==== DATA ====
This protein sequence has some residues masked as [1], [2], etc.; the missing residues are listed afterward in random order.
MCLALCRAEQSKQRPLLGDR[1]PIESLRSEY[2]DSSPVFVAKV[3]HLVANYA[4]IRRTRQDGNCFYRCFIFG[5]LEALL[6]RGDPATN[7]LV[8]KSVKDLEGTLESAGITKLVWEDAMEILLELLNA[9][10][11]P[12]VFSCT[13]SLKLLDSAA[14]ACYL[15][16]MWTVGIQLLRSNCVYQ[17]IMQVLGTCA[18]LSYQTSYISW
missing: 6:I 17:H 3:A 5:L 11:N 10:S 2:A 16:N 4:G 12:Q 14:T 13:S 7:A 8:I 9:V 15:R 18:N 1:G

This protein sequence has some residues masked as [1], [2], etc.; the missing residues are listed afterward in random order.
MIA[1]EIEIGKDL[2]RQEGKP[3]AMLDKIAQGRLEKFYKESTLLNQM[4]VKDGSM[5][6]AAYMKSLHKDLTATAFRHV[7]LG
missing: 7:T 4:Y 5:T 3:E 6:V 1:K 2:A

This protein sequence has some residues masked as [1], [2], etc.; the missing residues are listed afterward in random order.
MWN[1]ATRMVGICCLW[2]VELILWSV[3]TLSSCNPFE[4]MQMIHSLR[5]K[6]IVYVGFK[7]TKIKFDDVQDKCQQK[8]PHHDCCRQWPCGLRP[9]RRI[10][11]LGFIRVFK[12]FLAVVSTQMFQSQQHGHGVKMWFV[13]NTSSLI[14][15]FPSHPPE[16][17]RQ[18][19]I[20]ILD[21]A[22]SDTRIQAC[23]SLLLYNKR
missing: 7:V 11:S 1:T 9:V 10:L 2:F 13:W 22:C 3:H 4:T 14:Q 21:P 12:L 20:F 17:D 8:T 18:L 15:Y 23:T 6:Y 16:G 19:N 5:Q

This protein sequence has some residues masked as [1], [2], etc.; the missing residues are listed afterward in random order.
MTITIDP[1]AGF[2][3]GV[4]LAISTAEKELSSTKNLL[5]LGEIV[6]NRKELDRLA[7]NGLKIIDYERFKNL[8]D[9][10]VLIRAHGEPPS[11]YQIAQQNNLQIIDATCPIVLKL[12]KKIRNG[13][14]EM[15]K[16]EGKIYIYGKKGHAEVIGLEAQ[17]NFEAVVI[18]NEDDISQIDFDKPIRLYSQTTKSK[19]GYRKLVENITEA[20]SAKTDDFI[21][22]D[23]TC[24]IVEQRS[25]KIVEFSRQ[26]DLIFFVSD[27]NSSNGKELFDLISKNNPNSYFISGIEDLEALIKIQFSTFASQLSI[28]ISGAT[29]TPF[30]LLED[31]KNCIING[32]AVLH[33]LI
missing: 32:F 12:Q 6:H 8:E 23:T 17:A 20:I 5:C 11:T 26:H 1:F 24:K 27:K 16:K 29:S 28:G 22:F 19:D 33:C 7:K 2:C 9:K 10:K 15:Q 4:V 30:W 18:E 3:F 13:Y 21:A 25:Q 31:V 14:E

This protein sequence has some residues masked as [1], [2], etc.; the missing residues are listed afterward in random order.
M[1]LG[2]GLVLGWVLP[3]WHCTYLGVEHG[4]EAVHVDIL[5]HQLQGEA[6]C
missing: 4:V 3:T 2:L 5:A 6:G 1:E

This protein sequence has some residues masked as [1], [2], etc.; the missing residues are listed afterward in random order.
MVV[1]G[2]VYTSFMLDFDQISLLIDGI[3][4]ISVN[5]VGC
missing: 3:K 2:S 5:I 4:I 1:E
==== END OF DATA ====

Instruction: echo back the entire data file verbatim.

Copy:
This protein sequence has some residues masked as [1], [2], etc.; the missing residues are listed afterward in random order.
MCLALCRAEQSKQRPLLGDR[1]PIESLRSEY[2]DSSPVFVAKV[3]HLVANYA[4]IRRTRQDGNCFYRCFIFG[5]LEALL[6]RGDPATN[7]LV[8]KSVKDLEGTLESAGITKLVWEDAMEILLELLNA[9][10][11]P[12]VFSCT[13]SLKLLDSAA[14]ACYL[15][16]MWTVGIQLLRSNCVYQ[17]IMQVLGTCA[18]LSYQTSYISW
missing: 6:I 17:H 3:A 5:L 11:N 10:S 2:A 16:N 4:G 12:Q 14:T 13:S 7:A 8:I 9:V 15:R 18:N 1:G

This protein sequence has some residues masked as [1], [2], etc.; the missing residues are listed afterward in random order.
MIA[1]EIEIGKDL[2]RQEGKP[3]AMLDKIAQGRLEKFYKESTLLNQM[4]VKDGSM[5][6]AAYMKSLHKDLTATAFRHV[7]LG
missing: 7:T 4:Y 5:T 3:E 6:V 1:K 2:A

This protein sequence has some residues masked as [1], [2], etc.; the missing residues are listed afterward in random order.
MWN[1]ATRMVGICCLW[2]VELILWSV[3]TLSSCNPFE[4]MQMIHSLR[5]K[6]IVYVGFK[7]TKIKFDDVQDKCQQK[8]PHHDCCRQWPCGLRP[9]RRI[10][11]LGFIRVFK[12]FLAVVSTQMFQSQQHGHGVKMWFV[13]NTSSLI[14][15]FPSHPPE[16][17]RQ[18][19]I[20]ILD[21]A[22]SDTRIQAC[23]SLLLYNKR
missing: 7:V 11:S 1:T 9:V 10:L 2:F 13:W 22:C 3:H 4:T 14:Q 21:P 12:L 20:F 17:D 8:T 18:L 15:Y 23:T 6:Y 16:G 19:N 5:Q

This protein sequence has some residues masked as [1], [2], etc.; the missing residues are listed afterward in random order.
MTITIDP[1]AGF[2][3]GV[4]LAISTAEKELSSTKNLL[5]LGEIV[6]NRKELDRLA[7]NGLKIIDYERFKNL[8]D[9][10]VLIRAHGEPPS[11]YQIAQQNNLQIIDATCPIVLKL[12]KKIRNG[13][14]EM[15]K[16]EGKIYIYGKKGHAEVIGLEAQ[17]NFEAVVI[18]NEDDISQIDFDKPIRLYSQTTKSK[19]GYRKLVENITEA[20]SAKTDDFI[21][22]D[23]TC[24]IVEQRS[25]KIVEFSRQ[26]DLIFFVSD[27]NSSNGKELFDLISKNNPNSYFISGIEDLEALIKIQFSTFASQLSI[28]ISGAT[29]TPF[30]LLED[31]KNCIING[32]AVLH[33]LI
missing: 32:F 12:Q 6:H 8:E 23:T 17:A 20:I 5:C 11:T 26:H 1:F 24:K 27:K 16:K 29:S 28:G 22:F 19:D 33:C 7:K 2:C 9:K 10:K 15:Q 4:V 30:W 18:E 3:F 13:Y 21:A 25:Q 31:V 14:E

This protein sequence has some residues masked as [1], [2], etc.; the missing residues are listed afterward in random order.
M[1]LG[2]GLVLGWVLP[3]WHCTYLGVEHG[4]EAVHVDIL[5]HQLQGEA[6]C
missing: 4:V 3:T 2:L 5:A 6:G 1:E

This protein sequence has some residues masked as [1], [2], etc.; the missing residues are listed afterward in random order.
MVV[1]G[2]VYTSFMLDFDQISLLIDGI[3][4]ISVN[5]VGC
missing: 3:K 2:S 5:I 4:I 1:E